• The inconsistencies about Regina's resentment could be a case of Characterization Marches On: the first season portrays Regina as both manipulative and a Resentful Guardian, but she's seen mainly from the point of view of her son's bio mom. The second season denies her resentment/neglect and uses the aforementioned flashbacks to her murder and kidnapping attempt to illustrate her desperate and insane desire for a child, casting her instead as Love Hungry. It helps that Regina's neglect was always relatively easy to Hand Wave: she knows where Henry is at all times (that's a plot point as early as episode 1x02), pushes him hard to succeed, her first impulse after a nightmare in 1x20 is to go check on him and in the pilot, she can successfully pass for a loving if outwardly cold mother in the eyes of a trained investigator.
    • Rumpelstiltskin's dad? Habitual drunk, thief, and gambler who dropped him off with the local seamstresses while he stole enough to get drunk and only picked up his kid when he had to. He described having a child to being saddled with a parasite that devoured his hopes and dreams. So, the first opportunity he got when he arrived in Neverland? Try to kill off his kid and accept the island's gift of returning him to boyhood as Peter Pan.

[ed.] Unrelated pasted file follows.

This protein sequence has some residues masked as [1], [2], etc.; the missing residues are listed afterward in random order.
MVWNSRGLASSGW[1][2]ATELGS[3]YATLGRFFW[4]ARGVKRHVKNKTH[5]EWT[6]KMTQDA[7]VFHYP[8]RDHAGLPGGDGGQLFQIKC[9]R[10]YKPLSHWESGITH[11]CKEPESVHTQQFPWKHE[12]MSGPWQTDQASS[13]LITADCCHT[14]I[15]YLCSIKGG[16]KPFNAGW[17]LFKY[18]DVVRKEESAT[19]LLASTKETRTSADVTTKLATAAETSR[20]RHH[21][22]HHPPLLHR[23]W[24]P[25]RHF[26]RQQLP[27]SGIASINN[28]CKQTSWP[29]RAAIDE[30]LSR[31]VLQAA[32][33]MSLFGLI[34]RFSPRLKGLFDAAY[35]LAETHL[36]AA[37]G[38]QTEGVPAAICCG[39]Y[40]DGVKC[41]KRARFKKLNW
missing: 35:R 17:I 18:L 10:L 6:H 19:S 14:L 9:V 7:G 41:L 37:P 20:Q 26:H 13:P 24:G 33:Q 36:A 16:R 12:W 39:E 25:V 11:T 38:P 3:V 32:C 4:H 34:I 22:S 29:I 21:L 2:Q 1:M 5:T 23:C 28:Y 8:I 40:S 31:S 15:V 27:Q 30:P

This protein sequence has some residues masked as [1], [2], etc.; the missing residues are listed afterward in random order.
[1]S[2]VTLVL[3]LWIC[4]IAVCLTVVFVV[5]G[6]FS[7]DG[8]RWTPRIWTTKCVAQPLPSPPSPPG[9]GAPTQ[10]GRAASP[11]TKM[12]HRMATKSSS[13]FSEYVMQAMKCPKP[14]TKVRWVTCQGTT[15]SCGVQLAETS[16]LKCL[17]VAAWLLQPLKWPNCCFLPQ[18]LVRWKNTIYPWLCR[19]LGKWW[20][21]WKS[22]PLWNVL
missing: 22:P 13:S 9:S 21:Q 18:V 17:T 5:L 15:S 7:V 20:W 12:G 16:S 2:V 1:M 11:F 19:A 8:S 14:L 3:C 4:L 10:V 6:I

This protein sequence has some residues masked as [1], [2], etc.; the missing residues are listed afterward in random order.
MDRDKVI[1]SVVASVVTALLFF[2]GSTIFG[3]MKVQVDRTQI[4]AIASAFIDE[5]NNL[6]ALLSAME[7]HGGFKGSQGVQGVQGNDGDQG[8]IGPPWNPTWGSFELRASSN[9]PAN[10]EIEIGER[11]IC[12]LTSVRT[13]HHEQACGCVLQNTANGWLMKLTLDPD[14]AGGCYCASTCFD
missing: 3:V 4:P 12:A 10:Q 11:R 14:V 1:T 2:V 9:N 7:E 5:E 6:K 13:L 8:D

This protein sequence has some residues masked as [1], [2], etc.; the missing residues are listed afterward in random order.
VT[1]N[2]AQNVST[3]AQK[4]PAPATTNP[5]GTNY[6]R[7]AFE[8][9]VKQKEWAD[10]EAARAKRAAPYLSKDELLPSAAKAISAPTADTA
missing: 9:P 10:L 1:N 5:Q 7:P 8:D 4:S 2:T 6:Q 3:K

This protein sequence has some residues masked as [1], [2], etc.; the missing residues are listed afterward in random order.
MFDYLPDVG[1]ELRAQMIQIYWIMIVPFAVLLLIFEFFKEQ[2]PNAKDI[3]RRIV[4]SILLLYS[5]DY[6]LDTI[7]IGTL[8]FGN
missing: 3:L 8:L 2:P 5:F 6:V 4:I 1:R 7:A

• Emma was raised by Department of Child Disservices, shuffled from one of these to the next, foster "parents" who were only out for a paycheck and hated the part about having to take care of a kid to get the paycheck.
  • Supernanny: In "The Daniels Family", of her six children, it's evident that Lisa despises her oldest daughter Halley, overloading her with chores while letting the behavior of the younger siblings go scott-free. The worst part? Halley can't even remember the last time her mother ever hugged her. The deleted family page on the Supernanny wiki claims that once Halley turned 18 years old, she moved out and became permanently estranged from her mother.
  • Unbreakable Kimmy Schmidt: When Kimmy finally confronts her mother, Lori-Ann, about her childhood, once of her accusations is "you never wanted me". Lori-Ann almost casually responds "of course I never wanted you, but I kept you, didn't I?" She argues that she'd accidentally gotten pregnant at 17, had no idea how to raise a daughter, but did the best she could.

  • Miss Hannigan (Miss Asthma in the original comic) in musical Annie is not fond of her young charges, which is summed up in the Little Girls number and, in any of the scenes she's with them, she's putting them down and verbally abusing them (if not threatening them). She's especially not fond of Annie. One would have to wonder why and how she became an orphanage matron to start with.